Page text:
The Cloud Foundation and American Wild Horse Preservation Campaign, veterinarians and at least one United States Congressman contend that the surgical procedures to be performed by BLM in conjunction with Oregon State University (OSU) are invasive, inhumane, outdated and dangerous, and that the BLM should not be allowed to conduct them behind closed doors.

The BLM has refused to allow any opportunity for media or the public to observe and record these procedures, despite the fact that such observation would further the BLM’s own stated goal of assessing the “social acceptability” of these procedures,” stated the complaint filed by Nick Lawton of Meyer Glitzenstein & Eubanks LLP, which is representing the groups.  “The BLM’s refusal to allow any access to observe and record these experiments thwarts the important newsgathering objectives that Plaintiffs aim to achieve by observing and documenting the BLM’s treatment of wild horses, and thus violates Plaintiffs’ rights under the First Amendment of the U.S. Constitution.”

“It is abundantly clear that the permanent sterilization of mares is completely unnecessary, horribly cruel, and places wild herds at greater risk of genetic failure, ” states Ginger Kathrens, Executive Director of TCF and the Humane Advocate for the BLM’s National Wild Horse and Burro Advisory Board. “For decades BLM has largely turned its back on humane, reversible infertility vaccines. Now they are opting for invasive procedures, which have no practical application on Western ranges, unless the death of wild mares is an acceptable outcome.”

Advocates Demand Public Observation of Controversial BLM Wild Horse Sterilization Experiments

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Advocates Demand Public Observation of Controversial BLM Wild Horse Sterilization Experiments

Burns, Oregon (July 20, 2016) . Citing the First Amendment, two leading wild horse advocacy organizations have filed a formal request to observe and record controversial surgical procedures to be performed on wild horses at the U.S. Bureau of Land Management’s Wild Horse Corral Facility in Hines, Oregon. 

The American Wild Horse Preservation Campaign and The Cloud Foundation contend that the surgical procedures to be performed by BLM in conjunction with Oregon State University (OSU) are invasive, inhumane, outdated and dangerous, and that the BLM should not be allowed to conduct them behind closed doors.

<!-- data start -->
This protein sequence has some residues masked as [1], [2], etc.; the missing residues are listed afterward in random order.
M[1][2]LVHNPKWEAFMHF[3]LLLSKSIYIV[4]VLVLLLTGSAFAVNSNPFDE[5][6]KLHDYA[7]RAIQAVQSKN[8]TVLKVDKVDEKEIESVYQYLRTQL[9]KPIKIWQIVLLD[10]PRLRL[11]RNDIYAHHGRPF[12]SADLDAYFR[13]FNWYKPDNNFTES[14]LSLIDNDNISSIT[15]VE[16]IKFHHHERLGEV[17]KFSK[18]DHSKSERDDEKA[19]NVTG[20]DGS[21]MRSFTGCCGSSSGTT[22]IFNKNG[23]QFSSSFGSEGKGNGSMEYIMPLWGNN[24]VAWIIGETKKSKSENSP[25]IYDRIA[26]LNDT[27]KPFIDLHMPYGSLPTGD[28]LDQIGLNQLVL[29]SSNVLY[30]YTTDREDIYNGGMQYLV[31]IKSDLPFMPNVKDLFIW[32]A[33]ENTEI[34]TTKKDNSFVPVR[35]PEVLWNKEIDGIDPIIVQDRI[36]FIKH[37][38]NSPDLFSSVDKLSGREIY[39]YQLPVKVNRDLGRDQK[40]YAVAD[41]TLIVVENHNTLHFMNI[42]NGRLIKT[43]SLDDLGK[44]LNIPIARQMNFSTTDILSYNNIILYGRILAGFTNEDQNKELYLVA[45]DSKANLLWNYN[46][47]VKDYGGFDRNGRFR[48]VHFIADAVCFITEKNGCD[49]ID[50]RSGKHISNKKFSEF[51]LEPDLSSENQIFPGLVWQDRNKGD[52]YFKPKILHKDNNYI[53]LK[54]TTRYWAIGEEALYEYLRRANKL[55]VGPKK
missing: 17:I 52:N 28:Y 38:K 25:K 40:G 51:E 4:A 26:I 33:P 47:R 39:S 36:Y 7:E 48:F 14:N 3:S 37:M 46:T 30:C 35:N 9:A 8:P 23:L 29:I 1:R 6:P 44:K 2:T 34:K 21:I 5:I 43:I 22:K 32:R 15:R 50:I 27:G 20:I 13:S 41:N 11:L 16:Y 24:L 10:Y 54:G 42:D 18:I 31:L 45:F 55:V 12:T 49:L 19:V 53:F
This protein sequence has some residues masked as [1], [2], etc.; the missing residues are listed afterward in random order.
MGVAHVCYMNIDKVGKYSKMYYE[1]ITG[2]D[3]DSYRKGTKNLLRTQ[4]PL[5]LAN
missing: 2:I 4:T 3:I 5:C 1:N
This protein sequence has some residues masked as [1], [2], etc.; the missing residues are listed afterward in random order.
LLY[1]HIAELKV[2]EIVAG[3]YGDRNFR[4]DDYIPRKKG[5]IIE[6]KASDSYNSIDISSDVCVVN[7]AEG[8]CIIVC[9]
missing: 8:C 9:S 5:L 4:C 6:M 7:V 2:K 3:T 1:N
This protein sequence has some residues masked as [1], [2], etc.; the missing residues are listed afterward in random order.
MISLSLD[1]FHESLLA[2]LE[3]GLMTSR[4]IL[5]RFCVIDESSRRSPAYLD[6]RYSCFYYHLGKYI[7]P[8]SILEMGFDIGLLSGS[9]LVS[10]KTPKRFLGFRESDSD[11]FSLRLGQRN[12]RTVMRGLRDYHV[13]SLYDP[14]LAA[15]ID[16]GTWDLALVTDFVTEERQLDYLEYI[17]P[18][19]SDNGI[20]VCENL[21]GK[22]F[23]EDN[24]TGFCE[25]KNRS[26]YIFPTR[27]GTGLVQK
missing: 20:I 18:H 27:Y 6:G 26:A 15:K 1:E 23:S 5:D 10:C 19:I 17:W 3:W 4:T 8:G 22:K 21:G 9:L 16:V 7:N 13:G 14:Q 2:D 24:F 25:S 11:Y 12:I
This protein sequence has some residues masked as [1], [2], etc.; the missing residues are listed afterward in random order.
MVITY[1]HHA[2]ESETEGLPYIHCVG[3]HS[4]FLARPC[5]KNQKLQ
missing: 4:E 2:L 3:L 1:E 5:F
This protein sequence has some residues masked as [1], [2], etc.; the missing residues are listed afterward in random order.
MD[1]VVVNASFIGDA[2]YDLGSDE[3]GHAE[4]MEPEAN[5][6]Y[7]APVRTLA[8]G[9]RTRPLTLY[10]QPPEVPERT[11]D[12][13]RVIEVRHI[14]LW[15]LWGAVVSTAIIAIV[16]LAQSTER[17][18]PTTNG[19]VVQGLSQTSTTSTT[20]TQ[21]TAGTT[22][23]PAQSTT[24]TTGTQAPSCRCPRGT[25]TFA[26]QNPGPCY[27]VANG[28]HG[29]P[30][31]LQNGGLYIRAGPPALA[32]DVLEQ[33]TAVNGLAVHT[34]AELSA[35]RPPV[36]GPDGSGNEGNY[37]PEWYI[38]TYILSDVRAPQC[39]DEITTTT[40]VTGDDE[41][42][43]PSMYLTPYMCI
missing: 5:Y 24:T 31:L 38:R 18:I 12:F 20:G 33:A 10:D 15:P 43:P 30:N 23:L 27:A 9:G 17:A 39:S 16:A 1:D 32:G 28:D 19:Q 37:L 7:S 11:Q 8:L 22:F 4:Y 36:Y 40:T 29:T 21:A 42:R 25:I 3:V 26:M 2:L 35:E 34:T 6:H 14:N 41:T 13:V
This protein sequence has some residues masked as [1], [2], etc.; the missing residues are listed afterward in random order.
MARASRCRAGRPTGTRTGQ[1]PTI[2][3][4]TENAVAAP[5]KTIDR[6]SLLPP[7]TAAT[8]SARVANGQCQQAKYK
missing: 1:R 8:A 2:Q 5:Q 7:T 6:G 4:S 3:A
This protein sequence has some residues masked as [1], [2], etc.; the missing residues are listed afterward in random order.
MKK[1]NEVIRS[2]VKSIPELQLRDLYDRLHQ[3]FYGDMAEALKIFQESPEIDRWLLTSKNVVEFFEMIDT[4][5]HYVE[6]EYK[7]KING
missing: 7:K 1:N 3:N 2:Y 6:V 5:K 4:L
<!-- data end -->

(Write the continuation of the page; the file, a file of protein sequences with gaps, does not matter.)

BLM and OSU are moving forward with the experiments despite receiving tens of thousands of comments opposing them. 

The groups maintain that since the BLM has stated that a major purpose of the research is to determine “the social acceptability” of the procedures, it’s vital that they be observed and recorded so the public has the opportunity to witness how the federally protected animals subject to the surgeries are being treated.

“Given that these experiments will form the basis for the BLM establishing program-wide policies, public documentation of this project is essential,” wrote attorney Nick Lawton of Meyer, Glitzenstein & Eubanks in an official request letter to the BLM. The prominent public interest law firm is representing the groups in this matter. 

“The public’s right to know what is happening to our nation’s federally protected wild horses on public property is vitally important, particularly since these controversial procedures could become routine practice by BLM,” Suzanne Roy, Executive Director of the American Wild Horse Preservation Campaign. “We firmly believe that once American citizens and our elected leaders see what the BLM is doing to our federally-protected wild horses, they simply won’t stand for it.” 

"The genetic viability of most wild horse herds is already at risk due to the small herd size at which they are managed. To further endanger herds by permanent sterilization is a formula for genetic disaster," said Ginger Kathrens, Humane Advocate on the BLM’s Wild Horse and Burro Advisory Board and Volunteer Executive Director of The Cloud Foundation. 

BLM and OSU intend to perform a procedure on wild mares called ovariectomy-by-colpotomy which involves a veterinarian cutting into a mare’s vaginal wall, placing his hand and arm through the vagina into the abdominal cavity, manually locating the ovaries, then severing them with a rod-like chain tool called an ecraseur.  

The surgery puts mares at risk for death from hemorrhage and infection and for evisceration – the protrusion on the bowel through the surgical incision.

75 percent of the mares who will be experimented on will be pregnant, and the procedure will cause many to have abortions.

In wild horses, it’s not possible to provide the same post-surgical care available to domestic animals, or to forcibly restrain their movement after surgery, resulting in a high risk for infection and pain following the procedure. Removing mares’ ovaries will also cause serious behavioral changes, making this an inappropriate management tool for wild herds. 

The groups are asking BLM to respond to its request byJuly 28and, if denied access to observe and record the procedures, will file a suit to protect their First Amendment rights. They are also plaintiffs in an ongoing lawsuit against the BLM over its plans to convert a wild free-roaming horse population in the Saylor Creek Herd Management Area (HMA) in Idaho into a non-reproducing herd by sterilizing every mare and stallion living there. 

The American Wild Horse Preservation Campaign is a national wild horse advocacy organization whose grassroots mission is endorsed by a coalition of more than 60 horse advocacy, public interest, and conservation organizations. AWHPC is dedicated to preserving the American wild horse in viable, free-roaming herds for generations to come, as part of our national heritage.

The Cloud Foundation is a non-profit organization dedicated to the preservation and protection of wild horses and burros on our Western public lands with a focus on protecting Cloud’s herd in the Pryor Mountains of Montana. Cloud is the subject of Foundation founder Ginger Kathrens' groundbreaking PBS/Nature documentaries.

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More information:

AWHPC/TCF First Amendment Demand Letter

The Cloud Foundation Comments

AWHPC Comments/Complaints

Comments of Dr. Don Moore, Veterinarian